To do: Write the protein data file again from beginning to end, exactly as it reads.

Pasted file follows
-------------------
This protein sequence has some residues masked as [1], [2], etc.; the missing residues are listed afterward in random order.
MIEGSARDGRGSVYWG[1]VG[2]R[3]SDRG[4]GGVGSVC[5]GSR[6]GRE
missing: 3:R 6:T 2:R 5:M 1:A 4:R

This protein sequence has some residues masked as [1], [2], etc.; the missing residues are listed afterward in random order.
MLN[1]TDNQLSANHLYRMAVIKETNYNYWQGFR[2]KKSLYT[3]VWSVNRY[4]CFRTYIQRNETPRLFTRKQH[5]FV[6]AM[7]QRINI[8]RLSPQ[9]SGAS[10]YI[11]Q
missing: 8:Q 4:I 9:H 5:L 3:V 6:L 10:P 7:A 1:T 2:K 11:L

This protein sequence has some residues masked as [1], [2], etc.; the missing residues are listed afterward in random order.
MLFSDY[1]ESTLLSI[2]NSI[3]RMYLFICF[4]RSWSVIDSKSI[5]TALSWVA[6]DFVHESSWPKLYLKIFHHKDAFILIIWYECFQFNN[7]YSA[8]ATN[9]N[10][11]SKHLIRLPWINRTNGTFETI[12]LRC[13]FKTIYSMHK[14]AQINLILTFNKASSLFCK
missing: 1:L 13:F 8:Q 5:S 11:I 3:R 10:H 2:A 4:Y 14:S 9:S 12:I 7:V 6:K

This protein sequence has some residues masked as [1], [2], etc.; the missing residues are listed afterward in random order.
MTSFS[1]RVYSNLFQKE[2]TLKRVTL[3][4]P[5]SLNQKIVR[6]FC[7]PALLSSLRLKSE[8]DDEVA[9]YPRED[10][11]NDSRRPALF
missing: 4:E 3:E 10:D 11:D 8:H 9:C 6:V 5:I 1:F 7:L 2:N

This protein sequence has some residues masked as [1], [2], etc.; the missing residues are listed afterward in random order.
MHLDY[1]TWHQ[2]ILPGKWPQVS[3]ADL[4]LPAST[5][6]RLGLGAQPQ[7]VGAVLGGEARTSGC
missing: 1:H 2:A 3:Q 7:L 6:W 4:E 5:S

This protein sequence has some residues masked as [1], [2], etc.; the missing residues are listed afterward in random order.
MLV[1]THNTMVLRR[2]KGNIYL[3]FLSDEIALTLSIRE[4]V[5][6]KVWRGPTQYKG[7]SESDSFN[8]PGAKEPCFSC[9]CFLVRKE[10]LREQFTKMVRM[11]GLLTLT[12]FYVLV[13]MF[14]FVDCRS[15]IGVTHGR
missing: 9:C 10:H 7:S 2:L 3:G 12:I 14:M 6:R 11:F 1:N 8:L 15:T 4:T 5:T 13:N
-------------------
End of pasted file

This protein sequence has some residues masked as [1], [2], etc.; the missing residues are listed afterward in random order.
MIEGSARDGRGSVYWG[1]VG[2]R[3]SDRG[4]GGVGSVC[5]GSR[6]GRE
missing: 3:R 6:T 2:R 5:M 1:A 4:R

This protein sequence has some residues masked as [1], [2], etc.; the missing residues are listed afterward in random order.
MLN[1]TDNQLSANHLYRMAVIKETNYNYWQGFR[2]KKSLYT[3]VWSVNRY[4]CFRTYIQRNETPRLFTRKQH[5]FV[6]AM[7]QRINI[8]RLSPQ[9]SGAS[10]YI[11]Q
missing: 8:Q 4:I 9:H 5:L 3:V 6:L 10:P 7:A 1:T 2:K 11:L

This protein sequence has some residues masked as [1], [2], etc.; the missing residues are listed afterward in random order.
MLFSDY[1]ESTLLSI[2]NSI[3]RMYLFICF[4]RSWSVIDSKSI[5]TALSWVA[6]DFVHESSWPKLYLKIFHHKDAFILIIWYECFQFNN[7]YSA[8]ATN[9]N[10][11]SKHLIRLPWINRTNGTFETI[12]LRC[13]FKTIYSMHK[14]AQINLILTFNKASSLFCK
missing: 1:L 13:F 8:Q 5:S 11:I 3:R 10:H 2:A 4:Y 14:S 9:S 12:I 7:V 6:K

This protein sequence has some residues masked as [1], [2], etc.; the missing residues are listed afterward in random order.
MTSFS[1]RVYSNLFQKE[2]TLKRVTL[3][4]P[5]SLNQKIVR[6]FC[7]PALLSSLRLKSE[8]DDEVA[9]YPRED[10][11]NDSRRPALF
missing: 4:E 3:E 10:D 11:D 8:H 9:C 6:V 5:I 1:F 7:L 2:N

This protein sequence has some residues masked as [1], [2], etc.; the missing residues are listed afterward in random order.
MHLDY[1]TWHQ[2]ILPGKWPQVS[3]ADL[4]LPAST[5][6]RLGLGAQPQ[7]VGAVLGGEARTSGC
missing: 1:H 2:A 3:Q 7:L 6:W 4:E 5:S

This protein sequence has some residues masked as [1], [2], etc.; the missing residues are listed afterward in random order.
MLV[1]THNTMVLRR[2]KGNIYL[3]FLSDEIALTLSIRE[4]V[5][6]KVWRGPTQYKG[7]SESDSFN[8]PGAKEPCFSC[9]CFLVRKE[10]LREQFTKMVRM[11]GLLTLT[12]FYVLV[13]MF[14]FVDCRS[15]IGVTHGR
missing: 9:C 10:H 7:S 2:L 3:G 12:I 14:M 6:R 11:F 1:N 8:L 15:T 4:T 5:T 13:N